Recent Trends in the Development of the Online Trading Industry
It is fitting that the online trading industry is in a constant state of development. Markets are always changing, so it is important that platforms change too. Most innovations in the early years of online trading platforms focused on the mechanisms of trading itself, from creating new analytical tools to the production of bots that could assist with trades.
Platforms have now mastered the art of online trading, delivering comprehensive services and easy-to-use interfaces. This has seen a shift in areas of development for the online trading industry, with the focus now on supplementing the core trading experience. These developments can mostly be categorised into two broad groups: social and security.
Social innovations include an emphasis on community building and the provision of trading academies, while trade protection features and regulatory changes have been introduced to enhance the security on online trading platforms. Here is an overview of the most significant trends in the online trading industry in the past few years.
Social trading platforms
A fundamental feature of social media sites is the ability to share opinions. Social trading platforms take that concept and apply it to the financial world, with users able to decide whose opinion they trust the most. Given that these are trading platforms, those opinions take the form of someone’s trading record rather than a stream of consciousness accompanied by a cat meme.
Users can find a fellow trader with a strong track record and choose to copy or mirror their moves. A copied trade is simply the same trade, whereas a mirrored trade is placed at exactly the same time as the original. The latter function can be achieved through auto-trading, where a user chooses who to follow and has their mirrored trades completed automatically.
There is a growing trend of online trading platforms supplementing their services with educational material. The world of trading is full of specific terminology and significant decisions that can be daunting, particularly for a rookie, so some companies in the trading industry have created virtual academies to get traders up to speed.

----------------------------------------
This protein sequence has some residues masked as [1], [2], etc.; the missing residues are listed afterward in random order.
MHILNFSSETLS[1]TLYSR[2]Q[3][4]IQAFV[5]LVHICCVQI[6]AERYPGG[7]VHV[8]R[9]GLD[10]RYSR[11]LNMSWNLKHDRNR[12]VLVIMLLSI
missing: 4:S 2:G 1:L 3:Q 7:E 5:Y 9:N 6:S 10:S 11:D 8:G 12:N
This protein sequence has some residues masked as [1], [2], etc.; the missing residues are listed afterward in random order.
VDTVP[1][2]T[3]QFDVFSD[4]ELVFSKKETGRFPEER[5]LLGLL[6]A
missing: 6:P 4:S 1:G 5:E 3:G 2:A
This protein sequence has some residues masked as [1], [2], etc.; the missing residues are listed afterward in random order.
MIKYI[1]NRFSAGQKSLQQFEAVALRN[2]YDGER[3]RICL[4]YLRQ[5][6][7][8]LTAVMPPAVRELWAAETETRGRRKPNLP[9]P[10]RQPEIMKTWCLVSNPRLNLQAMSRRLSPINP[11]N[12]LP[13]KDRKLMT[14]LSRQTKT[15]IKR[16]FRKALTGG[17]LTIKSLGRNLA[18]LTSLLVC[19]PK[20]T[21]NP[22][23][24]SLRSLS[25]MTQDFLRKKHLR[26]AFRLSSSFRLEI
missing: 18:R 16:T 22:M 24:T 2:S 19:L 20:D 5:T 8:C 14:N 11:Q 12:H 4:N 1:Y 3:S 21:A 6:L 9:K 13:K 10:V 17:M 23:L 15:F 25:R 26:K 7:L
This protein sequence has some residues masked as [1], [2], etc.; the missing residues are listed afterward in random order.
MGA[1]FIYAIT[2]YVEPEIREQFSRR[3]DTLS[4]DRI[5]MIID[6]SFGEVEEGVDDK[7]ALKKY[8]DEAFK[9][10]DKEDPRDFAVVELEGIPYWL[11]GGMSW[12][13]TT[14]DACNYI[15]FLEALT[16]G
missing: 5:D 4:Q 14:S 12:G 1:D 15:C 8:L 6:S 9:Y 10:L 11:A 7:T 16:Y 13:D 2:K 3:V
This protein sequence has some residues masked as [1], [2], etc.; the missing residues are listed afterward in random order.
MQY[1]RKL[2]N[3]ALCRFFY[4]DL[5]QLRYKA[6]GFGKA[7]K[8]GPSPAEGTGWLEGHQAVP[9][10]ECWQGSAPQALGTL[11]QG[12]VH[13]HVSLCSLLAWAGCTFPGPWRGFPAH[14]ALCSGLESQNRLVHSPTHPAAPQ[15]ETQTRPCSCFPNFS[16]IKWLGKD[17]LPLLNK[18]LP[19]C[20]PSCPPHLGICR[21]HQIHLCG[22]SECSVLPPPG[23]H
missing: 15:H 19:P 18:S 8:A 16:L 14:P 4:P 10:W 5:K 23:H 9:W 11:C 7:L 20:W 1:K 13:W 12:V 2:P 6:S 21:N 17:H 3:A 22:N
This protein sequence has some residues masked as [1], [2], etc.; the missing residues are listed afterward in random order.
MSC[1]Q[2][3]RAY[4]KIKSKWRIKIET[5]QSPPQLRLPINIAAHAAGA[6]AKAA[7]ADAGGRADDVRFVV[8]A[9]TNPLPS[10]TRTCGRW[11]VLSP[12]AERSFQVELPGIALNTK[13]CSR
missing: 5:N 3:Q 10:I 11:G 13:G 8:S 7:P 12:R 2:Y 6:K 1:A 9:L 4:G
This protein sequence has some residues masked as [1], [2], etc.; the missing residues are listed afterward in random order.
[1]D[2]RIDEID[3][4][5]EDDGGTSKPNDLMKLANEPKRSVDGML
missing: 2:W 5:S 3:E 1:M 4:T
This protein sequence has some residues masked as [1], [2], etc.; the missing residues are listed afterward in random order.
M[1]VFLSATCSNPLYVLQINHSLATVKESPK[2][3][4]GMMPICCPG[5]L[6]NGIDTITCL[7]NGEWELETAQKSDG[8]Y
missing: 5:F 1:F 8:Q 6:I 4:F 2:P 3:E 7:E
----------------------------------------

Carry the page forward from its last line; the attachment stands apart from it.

Most online trading platforms offer how-to guides or instructional videos to help users master their range of services, while there are also specialised offline academies that deliver courses on various elements of trading. For example, an aspiring futures trader would naturally benefit from the educational courses at the London Academy of Trading, the UK’s first accredited trading academy. There are plenty of further online training course options for those wanting to get to grips with stocks or forex, with the growth in both areas of this industry illustrating the power of trade in the 21st century.
The practice of trading has always come with an understanding that there is an element of risk. Even the most confident trader on their most confident trade knows that markets could fluctuate at any moment, as geopolitical events frequently take markets by surprise and send prices spiralling one way or the other. Unless you only use demo accounts with imaginary funds, an online trade is always completed with the acceptance that an investment could be lost.
That may be about to change, with AvaTrade’s AvaProtect tool ensuring that risk free trading goes from being a dream to an achievable goal. The service enables traders to purchase protection for a specified time period on each new position. If the trade is losing when the protection period ends, then the initial investment will be reimbursed. This provides a safeguard against those unpredictable events that could destabilise even the most well-planned trade at any time.
The appropriate level of regulation in the world of online trading is the focus of an ongoing debate, but there is recent evidence that the industry is trending towards higher levels of regulation and lower leverage on trades. While regulations can vary from region to region, many countries have already taken steps to prohibit trading binary options and eliminate the use of sign-up offers at online trading platforms.
The European Securities and Markets Authority (ESMA) experimented with the introduction of leverage caps, including a 30:1 limit on major currency pairs. This affected online brokers that previously facilitated trades with leverages of 100:1, 200:1, or even higher. While the ESMA implemented these caps with the aim of making retail traders more profitable, these regulations were withdrawn after an unsuccessful trial. Reducing leverage may not have worked in that instance, but this will not be the last time that regulatory bodies seek to cap leverages to improve the fortunes of retail traders. These areas have all witnessed important developments in recent years, but further changes are likely to follow. Whether through the introduction of new social features or the implementation of new legislation, online trading platforms will naturally continue to evolve over the coming years. It is probable that the most significant developments will seek to elevate the social side of trading and to deliver further protection to individual traders.